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Is there a way for a web server to issue a redirect that does not require the browser to issue a second request?

For example, the browser requested http://www.mysite.com/lion, but the server wants the browser to change location to http://www.mysite.com/jungle. The only way I know how to accomplish this is for the server to send a 3xx status code with the jungle URL, and the browser issues a new request to retrieve it.

Is it possible for the server to deliver the page jungle in response to the lion request, and just tell the browser "Set your URL to http://www.mysite.com/jungle"?

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2 Answers 2

up vote 2 down vote accepted

Yes, it's called URL rewriting. Both Apache and IIS have modules that allow this.

For Apache, in a .htaccess file or your httpd.conf within a virtual host:

RewriteEngine On
RewriteRule lion jungle [L]

The contents of jungle will be sent when lion is requested, without a redirect.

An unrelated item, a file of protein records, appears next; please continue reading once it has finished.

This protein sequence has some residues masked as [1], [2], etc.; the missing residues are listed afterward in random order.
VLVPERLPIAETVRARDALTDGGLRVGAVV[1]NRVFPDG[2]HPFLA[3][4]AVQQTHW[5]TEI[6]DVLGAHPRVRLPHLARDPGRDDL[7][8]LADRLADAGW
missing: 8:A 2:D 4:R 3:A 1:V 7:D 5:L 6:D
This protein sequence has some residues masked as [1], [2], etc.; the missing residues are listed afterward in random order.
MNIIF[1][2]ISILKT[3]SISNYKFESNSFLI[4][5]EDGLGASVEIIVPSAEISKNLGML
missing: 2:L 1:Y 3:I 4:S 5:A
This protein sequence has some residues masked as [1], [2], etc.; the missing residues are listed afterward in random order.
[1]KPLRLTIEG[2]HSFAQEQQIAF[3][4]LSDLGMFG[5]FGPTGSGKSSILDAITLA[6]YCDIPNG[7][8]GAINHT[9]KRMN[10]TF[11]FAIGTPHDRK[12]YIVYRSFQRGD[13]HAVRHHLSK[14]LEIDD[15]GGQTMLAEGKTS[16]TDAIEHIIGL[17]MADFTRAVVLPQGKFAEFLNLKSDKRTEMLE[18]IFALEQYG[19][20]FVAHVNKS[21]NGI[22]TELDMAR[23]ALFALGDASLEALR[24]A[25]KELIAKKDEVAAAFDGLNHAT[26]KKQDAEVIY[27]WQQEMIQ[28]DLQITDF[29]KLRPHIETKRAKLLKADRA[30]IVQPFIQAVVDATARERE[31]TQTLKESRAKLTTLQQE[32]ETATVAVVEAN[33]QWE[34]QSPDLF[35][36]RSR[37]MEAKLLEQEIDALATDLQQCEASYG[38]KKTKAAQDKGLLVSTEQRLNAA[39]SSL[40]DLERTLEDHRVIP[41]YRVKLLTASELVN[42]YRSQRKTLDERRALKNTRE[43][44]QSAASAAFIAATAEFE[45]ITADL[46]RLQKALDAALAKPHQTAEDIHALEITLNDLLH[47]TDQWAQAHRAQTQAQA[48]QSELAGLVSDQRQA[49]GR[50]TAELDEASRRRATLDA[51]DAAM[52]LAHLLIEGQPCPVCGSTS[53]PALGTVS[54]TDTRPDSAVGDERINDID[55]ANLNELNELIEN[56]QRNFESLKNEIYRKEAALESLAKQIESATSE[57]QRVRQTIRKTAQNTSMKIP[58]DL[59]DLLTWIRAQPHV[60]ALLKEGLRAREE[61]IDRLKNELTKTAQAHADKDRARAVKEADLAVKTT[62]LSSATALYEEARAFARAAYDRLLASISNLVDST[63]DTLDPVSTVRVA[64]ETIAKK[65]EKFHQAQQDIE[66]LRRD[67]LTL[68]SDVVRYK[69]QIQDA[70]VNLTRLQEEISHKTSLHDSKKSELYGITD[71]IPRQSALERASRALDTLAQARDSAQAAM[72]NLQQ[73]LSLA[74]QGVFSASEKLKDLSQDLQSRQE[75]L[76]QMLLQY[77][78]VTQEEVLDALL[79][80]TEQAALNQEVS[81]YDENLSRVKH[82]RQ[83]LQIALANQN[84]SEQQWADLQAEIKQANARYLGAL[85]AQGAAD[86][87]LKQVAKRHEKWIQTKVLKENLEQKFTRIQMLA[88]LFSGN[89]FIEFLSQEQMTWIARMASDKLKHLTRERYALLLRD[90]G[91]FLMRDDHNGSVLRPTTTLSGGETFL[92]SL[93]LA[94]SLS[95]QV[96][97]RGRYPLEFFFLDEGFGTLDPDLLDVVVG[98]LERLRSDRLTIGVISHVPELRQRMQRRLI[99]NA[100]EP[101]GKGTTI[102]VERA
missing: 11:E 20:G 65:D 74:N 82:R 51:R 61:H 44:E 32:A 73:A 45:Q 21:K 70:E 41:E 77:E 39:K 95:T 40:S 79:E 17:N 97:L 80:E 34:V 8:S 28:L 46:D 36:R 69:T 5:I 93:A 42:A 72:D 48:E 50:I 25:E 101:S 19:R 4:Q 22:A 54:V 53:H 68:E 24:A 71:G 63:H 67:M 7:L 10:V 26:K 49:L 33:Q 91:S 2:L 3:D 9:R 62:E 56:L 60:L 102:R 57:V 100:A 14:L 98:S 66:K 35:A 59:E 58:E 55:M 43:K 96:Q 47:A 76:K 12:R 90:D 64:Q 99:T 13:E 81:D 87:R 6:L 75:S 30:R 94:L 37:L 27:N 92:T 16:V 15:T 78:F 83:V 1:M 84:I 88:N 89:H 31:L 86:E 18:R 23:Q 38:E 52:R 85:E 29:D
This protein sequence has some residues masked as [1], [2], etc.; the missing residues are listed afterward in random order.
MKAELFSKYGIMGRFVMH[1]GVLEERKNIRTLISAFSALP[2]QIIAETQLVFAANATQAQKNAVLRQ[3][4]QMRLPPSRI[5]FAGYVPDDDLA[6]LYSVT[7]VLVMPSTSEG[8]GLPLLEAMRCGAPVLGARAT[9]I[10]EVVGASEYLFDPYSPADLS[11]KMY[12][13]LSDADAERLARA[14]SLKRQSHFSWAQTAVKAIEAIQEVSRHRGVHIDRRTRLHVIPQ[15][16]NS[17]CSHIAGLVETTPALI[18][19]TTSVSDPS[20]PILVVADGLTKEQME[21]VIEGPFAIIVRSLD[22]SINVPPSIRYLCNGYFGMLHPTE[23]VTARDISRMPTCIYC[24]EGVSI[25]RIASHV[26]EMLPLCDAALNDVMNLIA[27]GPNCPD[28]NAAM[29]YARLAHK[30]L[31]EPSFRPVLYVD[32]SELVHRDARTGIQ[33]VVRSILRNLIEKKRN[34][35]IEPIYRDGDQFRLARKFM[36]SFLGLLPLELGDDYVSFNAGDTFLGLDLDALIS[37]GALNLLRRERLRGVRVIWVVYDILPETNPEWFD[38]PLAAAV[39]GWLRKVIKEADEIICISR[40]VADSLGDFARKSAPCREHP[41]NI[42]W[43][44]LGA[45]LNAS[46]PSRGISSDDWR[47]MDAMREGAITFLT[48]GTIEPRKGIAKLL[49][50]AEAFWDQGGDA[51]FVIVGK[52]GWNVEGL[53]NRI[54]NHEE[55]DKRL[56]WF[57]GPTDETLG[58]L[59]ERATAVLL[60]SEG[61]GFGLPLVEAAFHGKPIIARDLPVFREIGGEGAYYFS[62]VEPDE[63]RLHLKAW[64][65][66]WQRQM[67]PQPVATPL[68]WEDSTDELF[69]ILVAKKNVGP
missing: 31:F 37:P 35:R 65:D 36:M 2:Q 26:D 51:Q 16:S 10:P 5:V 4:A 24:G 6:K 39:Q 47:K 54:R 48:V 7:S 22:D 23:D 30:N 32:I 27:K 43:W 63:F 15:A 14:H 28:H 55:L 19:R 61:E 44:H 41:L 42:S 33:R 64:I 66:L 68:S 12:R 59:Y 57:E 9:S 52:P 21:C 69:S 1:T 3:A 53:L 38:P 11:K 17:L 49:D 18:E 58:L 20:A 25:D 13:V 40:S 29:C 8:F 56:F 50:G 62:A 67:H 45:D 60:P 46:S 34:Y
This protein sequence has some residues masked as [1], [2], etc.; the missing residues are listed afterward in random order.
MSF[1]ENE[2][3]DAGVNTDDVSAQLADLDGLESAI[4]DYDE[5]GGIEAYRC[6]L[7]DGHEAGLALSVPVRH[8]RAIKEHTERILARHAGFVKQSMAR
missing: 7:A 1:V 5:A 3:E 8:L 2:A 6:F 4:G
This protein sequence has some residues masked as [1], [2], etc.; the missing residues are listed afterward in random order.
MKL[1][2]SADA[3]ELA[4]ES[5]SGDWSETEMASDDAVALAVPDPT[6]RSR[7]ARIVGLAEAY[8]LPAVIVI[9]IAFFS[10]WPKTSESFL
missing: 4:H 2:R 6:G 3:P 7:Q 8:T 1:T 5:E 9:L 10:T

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But will it cause the browser to change the URL in its address bar? –  Tony the Pony Dec 15 '10 at 8:07
No. The URL only changes when the browser is requesting a different URI, which is not happening. You can't both redirect and not redirect. If you want the URL to change (i.e. you want the client, whether it's a browser or search crawler, to know the URI is at another location), you should send the redirect header and appropriate status code, it's the right thing to do. Keep in mind that when you do a redirect, you're only sending headers before the browser makes its second request, it's fast and doesn't waste bandwidth. –  Dan Grossman Dec 15 '10 at 8:10

In ASP.NET, you can use Server.Transfer(). This causes a different page to be returned for the current request.

Note that the browser has no knowledge this is happening. It would still show http://www.mysite.com/lion in the address bar even though you would see the content from http://www.mysite.com/jungle.

If you want to inform the browser that a different page is being loaded, then you need a redirect as far as I'm concerned.

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